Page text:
Pharmacology of Cannabis

  • Allyn C. Howlett


The biological actions of cannabinoid compounds in humans have received the attention of several excellent reviews within the last 20 years (Abood & Martin, 1992; Bhargava, 1978; Dewey, 1986; Hollister, 1986; Lemberger, 1980; Paton, 1975). It is now believed that many of the effects of cannabimimetic compounds can be attributed to their actions via two receptors, the CB1 and the CB2 cannabinoid receptors. The central nervous system (CNS) responses to cannabinoid compounds are believed to be mediated by the CB1 subtype. The CB1 subtype also exists as a splice variant isoform, CB1(b), which is truncated at an extracellular site and whose mRNA is found in much lower abundance (Rinaldi-Carmona et al, 1996; Shire et al, 1995). The CB1(a) and CB1(b) isoforms exhibit relatively similar pharmacological properties when expressed in Chinese hamster ovary (CHO) cells (Rinaldi-Carmona et al, 1996). The CB1 receptor is a G protein coupled receptor that inhibits adenylate cyclase activity and regulates ion channels. Several recent reviews have described the pharmacology, biochemistry, and CNS distribution of this receptor subtype (Abood & Martin, 1992; Howlett, Bidaut-Russell, et al, 1990; Howlett, Evans, & Houston, 1992; R. Pertwee, 1993). The CB2 receptor is found in immune tissue, and is also a G protein coupled receptor that mediates inhibition of cyclic AMP synthesis. As discussed in reviews by Howlett (1995a), Martin (1986), and Pertwee (1988), certain in vitro effects of cannabinoid drugs have been reported that may not be mediated by a receptor mechanism.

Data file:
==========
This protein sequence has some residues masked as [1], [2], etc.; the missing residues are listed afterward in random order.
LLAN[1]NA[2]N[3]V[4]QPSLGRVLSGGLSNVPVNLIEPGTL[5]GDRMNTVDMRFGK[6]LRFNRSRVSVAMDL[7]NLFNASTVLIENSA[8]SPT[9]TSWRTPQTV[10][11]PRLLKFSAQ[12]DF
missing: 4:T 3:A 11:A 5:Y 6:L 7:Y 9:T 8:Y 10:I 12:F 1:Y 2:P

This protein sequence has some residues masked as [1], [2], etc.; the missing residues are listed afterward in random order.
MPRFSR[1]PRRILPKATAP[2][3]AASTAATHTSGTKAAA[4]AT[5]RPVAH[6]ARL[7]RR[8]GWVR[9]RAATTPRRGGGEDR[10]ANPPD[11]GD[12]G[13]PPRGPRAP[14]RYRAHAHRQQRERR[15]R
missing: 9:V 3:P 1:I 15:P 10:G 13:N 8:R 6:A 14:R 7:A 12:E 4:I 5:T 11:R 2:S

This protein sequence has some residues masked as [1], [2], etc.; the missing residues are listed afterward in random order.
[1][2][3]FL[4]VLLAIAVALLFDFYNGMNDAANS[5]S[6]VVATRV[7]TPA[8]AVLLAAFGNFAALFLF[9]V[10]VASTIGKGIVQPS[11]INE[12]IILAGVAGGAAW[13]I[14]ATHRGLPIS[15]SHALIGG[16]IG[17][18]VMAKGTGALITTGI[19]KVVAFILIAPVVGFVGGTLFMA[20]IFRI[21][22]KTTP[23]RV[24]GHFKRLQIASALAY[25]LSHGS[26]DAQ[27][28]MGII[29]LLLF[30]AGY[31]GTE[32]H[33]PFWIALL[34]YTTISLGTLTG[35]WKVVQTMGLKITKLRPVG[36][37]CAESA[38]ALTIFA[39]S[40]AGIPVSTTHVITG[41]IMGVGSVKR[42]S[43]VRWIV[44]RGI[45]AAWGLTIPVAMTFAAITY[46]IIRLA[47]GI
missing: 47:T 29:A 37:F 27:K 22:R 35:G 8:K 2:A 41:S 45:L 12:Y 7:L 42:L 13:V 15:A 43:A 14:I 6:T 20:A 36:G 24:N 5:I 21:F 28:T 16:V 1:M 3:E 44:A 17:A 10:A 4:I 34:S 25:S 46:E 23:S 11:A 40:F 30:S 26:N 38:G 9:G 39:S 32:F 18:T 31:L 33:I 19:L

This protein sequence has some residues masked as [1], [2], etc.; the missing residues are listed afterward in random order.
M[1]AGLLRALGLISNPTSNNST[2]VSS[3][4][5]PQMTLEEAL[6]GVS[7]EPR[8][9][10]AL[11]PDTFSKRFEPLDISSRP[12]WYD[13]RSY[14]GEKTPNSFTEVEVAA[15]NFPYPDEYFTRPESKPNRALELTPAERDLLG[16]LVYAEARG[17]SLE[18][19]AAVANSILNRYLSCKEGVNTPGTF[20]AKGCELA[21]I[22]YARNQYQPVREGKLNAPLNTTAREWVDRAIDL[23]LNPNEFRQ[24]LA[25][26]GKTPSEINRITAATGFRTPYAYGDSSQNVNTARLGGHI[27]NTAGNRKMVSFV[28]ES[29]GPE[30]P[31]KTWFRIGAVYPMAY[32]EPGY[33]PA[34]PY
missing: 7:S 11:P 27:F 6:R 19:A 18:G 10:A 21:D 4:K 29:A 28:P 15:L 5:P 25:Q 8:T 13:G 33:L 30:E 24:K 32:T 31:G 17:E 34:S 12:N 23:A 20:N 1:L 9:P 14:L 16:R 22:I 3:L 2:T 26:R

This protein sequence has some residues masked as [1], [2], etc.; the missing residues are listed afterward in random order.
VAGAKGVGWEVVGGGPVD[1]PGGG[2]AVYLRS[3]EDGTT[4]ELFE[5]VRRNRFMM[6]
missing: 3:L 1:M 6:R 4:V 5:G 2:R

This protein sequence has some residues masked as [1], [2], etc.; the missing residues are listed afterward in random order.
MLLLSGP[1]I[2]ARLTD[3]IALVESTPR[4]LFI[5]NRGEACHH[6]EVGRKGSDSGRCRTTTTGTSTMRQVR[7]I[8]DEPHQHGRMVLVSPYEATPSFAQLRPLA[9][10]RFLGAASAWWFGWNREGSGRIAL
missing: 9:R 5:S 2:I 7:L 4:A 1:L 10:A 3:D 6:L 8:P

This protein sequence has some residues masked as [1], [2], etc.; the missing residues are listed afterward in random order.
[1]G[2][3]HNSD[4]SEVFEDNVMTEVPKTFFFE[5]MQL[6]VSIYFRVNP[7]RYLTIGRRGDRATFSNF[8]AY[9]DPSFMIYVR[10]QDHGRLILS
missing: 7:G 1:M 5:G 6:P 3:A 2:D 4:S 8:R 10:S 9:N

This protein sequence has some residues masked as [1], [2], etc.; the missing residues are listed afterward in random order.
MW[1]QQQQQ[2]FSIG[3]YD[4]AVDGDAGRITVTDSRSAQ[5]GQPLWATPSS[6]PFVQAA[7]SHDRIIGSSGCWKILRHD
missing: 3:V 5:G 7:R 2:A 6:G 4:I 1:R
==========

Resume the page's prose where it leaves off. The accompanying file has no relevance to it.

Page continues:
Adenylate Cyclase Phospholipid Headgroups Arachidonoyl Ethanolamide Inhibit Adenylate Cyclase Activity Central Nervous System Distribution 
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Copyright information

© Springer Science+Business Media New York 1998

Authors and Affiliations

  • Allyn C. Howlett
    • 1
  1. 1.Saint Louis University School of MedicineSt. LouisUSA

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